There were two brothers - two dancers - in Communist Hungary. One defected, the other stuck it out. One gave his soul to commerce, the other to the Party. After twenty years, they meet again. And the dance begins.
Deborah Kara Unger
A killer obsessed with fathering a child, but has troubles with relationships with women, becomes a father via artificial insemination. He then tracks the woman down and terrorizes her and ... See full summary »
Mark L. Lester
Former lawyer Bobby Myers recounts his first foray in the Canadian movie business circa 1979, when the then burgeoning Canadian movie industry was going through some growing pains. He ... See full summary »
St. Augustine, Florida, 1969. An eight-year-old boy's wish to see the fireworks from atop the city's lighthouse is complicated by his odd neighbors, abusive peers, and hopeless parents. The... See full summary »
Written by veteran strip club bathroom attendant, George Griffith, From The Head paints unflinching portraits of the men and women who people the dysfunctional family of the strip club, and... See full summary »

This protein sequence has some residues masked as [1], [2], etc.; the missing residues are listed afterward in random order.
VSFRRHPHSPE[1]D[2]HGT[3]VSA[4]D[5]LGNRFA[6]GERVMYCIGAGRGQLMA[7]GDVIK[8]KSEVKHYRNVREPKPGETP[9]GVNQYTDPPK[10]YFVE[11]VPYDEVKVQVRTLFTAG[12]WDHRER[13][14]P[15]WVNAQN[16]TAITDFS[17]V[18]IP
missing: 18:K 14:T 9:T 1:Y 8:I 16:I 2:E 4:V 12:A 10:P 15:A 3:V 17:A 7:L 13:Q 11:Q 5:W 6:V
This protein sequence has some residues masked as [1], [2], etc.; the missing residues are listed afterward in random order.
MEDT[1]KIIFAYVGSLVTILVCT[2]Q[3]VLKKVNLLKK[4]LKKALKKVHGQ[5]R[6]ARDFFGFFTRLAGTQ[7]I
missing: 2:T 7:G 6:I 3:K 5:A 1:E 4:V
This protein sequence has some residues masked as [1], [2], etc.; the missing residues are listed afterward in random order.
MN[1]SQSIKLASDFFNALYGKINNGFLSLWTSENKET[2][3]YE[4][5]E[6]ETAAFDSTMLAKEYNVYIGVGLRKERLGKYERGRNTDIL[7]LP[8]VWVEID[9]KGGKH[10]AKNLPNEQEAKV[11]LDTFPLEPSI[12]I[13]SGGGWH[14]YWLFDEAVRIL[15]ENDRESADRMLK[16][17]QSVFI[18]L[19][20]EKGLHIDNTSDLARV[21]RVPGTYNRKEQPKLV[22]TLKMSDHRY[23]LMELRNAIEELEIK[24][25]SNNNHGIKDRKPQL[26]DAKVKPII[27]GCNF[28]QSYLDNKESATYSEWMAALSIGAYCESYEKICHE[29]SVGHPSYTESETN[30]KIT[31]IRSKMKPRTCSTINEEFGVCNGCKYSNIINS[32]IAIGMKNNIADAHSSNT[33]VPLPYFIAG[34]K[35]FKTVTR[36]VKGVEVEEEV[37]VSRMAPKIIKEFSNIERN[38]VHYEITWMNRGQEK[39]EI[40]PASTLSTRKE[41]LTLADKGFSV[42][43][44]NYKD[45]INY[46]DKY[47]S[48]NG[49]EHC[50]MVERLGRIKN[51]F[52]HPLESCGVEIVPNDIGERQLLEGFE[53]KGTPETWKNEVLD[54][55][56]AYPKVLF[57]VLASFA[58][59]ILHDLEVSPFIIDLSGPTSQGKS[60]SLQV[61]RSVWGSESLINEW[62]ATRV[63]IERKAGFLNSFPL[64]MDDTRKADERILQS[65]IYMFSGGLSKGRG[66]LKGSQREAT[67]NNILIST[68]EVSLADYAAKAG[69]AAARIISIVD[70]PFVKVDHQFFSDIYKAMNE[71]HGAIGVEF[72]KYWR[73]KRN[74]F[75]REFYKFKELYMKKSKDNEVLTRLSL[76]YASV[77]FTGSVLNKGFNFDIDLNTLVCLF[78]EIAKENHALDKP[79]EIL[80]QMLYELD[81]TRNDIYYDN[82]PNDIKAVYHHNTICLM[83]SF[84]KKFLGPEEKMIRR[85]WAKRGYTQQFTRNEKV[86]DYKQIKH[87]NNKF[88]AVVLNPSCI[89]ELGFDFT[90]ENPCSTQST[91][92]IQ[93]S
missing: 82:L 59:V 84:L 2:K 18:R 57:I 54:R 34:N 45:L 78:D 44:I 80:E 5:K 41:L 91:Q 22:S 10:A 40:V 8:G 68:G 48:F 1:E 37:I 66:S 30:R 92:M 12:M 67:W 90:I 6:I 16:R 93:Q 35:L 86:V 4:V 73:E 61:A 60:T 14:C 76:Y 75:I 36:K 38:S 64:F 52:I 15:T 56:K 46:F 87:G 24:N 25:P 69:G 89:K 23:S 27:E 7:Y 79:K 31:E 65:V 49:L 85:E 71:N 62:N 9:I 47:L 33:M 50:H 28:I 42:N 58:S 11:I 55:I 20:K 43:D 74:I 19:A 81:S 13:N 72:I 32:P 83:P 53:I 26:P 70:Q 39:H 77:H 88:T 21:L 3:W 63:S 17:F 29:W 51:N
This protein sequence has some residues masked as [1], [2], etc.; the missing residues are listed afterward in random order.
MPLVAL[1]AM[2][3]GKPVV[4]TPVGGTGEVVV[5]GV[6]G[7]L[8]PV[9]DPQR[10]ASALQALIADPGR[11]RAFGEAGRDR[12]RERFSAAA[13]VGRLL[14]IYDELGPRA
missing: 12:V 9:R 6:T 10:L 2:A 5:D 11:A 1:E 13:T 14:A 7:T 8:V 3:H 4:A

A quivering voice begs to screenwriter, Joel Brandt, to pick up the phone on a message from his answering machine. Thinking it a prank, Joel deletes the message. The caller is found dead. Another caller leaves Joel a message; there is another murder...then another...then another. The killer has Joel's attention, and Joel has the attention of the police. Now the prime suspect in a series of murders, Joel discovers this psychotic killer has targeted him for a reason found within his body of work. Will Joel be able to re-write his ending, or be forced to pay the ultimate price? Written by
At the end of the movie when the female protagonist finishes pouring gasoline all over the main character she drops the can to the ground, landing on its side. After she lights the match and is shot by the male cop, the can is placed back up-right. See more »
Screenwriter Larry Cohen has over the past few decades churned out a number of screenplays that are offbeat and entertaining. However, not even Cohen is always perfect, and "Messages Deleted", which he scripted, is a big disappointment. The movie goes wrong in a number of ways. The main protagonist is a big turn-off - he's annoying in ways that are not interesting, and it's hard to be on his side as his predicament gets worse. He's also stupid, doing things no person of reasonable sense would do that get him further in trouble. Though the police are also stupid as well, missing some obvious clues that would show them that the protagonist is innocent of the charges against him. The movie has passable production values for a low budget independent Canadian production, but you don't go to a movie just for that.
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